It was 70-some degrees and partly cloudy at around 11 am, Mountain Time, as one of my oldest friends, her three sisters, one of her sisters-in-law, one of my sisters, and I set off for a bike ride (the day after we’d seen Santana at Red Rocks!) along the Colorado River in Glenwood Canyon.
But first we had a good breakfast at the Daily Bread Restaurant, (including eggs Benedict with veggies!) which featured a lovely display of perfect-looking donuts and a clever sign based on the design of the handsome Colorado state flag.
Felt compelled to take home one of those beautiful donuts, and did enjoy several bites (not quite the whole thing) over the next couple days. But I digress!
On the way back from breakfast, our group decided all to get one of a t-shirt I’d spotted on the way there: featuring a bike (wheels for eyes) with a smile under it.
We were a united front!
My friend, the birthday girl, who has been living in the mountains an hour west of Denver for the past 35 years or so, had arranged a trip (bike rental and a ride to the top of the trail–not a rugged expedition but an efficient way to be together in the awesome mountains) that originated next door to the Hotel Colorado, where we were staying.
The expedition outfitters were friendly and confident as they distributed our bikes, which were labeled with names so we could easily find the one we’d spent time carefully adjusting, once we got to the trail. Mine was called, a little ironically, “No Name,”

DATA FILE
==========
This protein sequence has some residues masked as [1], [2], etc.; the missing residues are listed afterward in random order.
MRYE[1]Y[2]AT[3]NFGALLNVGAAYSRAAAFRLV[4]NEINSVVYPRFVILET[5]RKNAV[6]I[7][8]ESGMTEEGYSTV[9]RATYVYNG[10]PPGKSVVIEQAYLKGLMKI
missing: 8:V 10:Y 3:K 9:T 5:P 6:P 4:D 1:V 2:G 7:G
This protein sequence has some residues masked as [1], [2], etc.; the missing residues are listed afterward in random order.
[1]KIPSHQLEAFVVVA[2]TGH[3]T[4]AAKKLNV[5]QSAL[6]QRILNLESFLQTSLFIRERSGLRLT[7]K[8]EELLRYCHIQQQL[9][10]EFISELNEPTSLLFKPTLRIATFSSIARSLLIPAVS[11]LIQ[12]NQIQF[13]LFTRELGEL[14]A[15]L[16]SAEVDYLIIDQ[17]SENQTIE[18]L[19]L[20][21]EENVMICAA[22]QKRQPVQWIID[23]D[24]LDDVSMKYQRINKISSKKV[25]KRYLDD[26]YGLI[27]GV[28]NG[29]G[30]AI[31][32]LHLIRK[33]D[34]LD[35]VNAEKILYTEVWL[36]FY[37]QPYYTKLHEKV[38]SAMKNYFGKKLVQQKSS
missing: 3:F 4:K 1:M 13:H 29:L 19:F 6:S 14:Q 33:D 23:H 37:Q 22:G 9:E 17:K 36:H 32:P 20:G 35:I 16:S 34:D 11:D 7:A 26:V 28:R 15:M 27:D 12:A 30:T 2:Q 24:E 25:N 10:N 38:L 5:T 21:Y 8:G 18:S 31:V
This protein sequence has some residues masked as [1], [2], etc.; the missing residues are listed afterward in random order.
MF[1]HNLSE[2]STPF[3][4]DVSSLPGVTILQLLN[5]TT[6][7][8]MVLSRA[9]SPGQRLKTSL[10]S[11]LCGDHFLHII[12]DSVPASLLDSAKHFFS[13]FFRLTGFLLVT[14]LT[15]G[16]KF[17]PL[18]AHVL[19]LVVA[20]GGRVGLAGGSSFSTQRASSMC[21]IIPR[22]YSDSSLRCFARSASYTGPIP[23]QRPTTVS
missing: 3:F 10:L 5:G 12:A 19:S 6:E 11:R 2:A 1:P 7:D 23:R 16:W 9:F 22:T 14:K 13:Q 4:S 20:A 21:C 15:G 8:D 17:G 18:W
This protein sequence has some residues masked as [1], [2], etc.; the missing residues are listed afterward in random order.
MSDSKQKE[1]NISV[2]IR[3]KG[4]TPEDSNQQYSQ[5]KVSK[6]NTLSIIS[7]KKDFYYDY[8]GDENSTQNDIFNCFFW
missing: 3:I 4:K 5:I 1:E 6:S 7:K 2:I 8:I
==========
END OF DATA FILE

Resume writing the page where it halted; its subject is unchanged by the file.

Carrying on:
the actual name of a nearby town.
And off we went to pedal along the Colorado river, which rushed over boulders and between walls of sculpted rock, on a bike trail that paralleled Interstate 70. Thank you, CDOT!
We stopped at a few particularly scenic places along the way
including a little waterfall at the head of a hiking trail,
where we chatted a while with some hikers touting the merits of inexpensive walking poles, which you could get at Walmart in a pair and split with a friend for hiking up more rocky trails.
The scenery definitely was in another league from Velo du Jour’s usual material. It was mile after mile of SPECTACULAR landscape.
So there was no way to describe it the way I usually do in this blog.
Not only that, but this was a social event,
and my attention just wasn’t available to dwell on my personal connection to the landscape.
So had to work to stay present and not to cling to every mind-blowing arrangement of rock and water (there were so many!) that went by during this close but fleeting contact with Glenwood Canyon.
Of course a lot of the best views were not photographed; it was ridiculous to keep stopping things to get an accurate documentation of the experience. I suppose other aspects of life are like that: you move through them without stopping, trying on the way to absorb their marvels. Perhaps like raising kids.
It certainly was a body-mind-soul stirring experience! I breathe more smoothly and fully just thinking about it. Easily imagined how people could leave behind whatever life they came from to be here, even to live here, as my friend did, to be embraced by the intoxicating mountains.
Could see how one’s thinking can be shaped by the surrounding landscape: imagining surprises tucked among the land’s folds versus seeing what seems like everything out in the open.
Knew there must be stories in each of the formations we passed and wondered what the native Americans who used to live in reverence of this area would think about tourists easily speeding among the rocks on bikes. But was hugely grateful to be able to come into such close contact with the rocks and the river without risking my life.
Toward the end of our ride we crossed the river (and I-70) over a fence-enclosed bridge
and headed back to the Hotel Colorado to enjoy one another’s company over the sandwiches we were going to eat on the trip but didn’t because the weather seemed a little uncertain.
The rest of the trip, though without bikes, continued the high spirits of this awesome ride!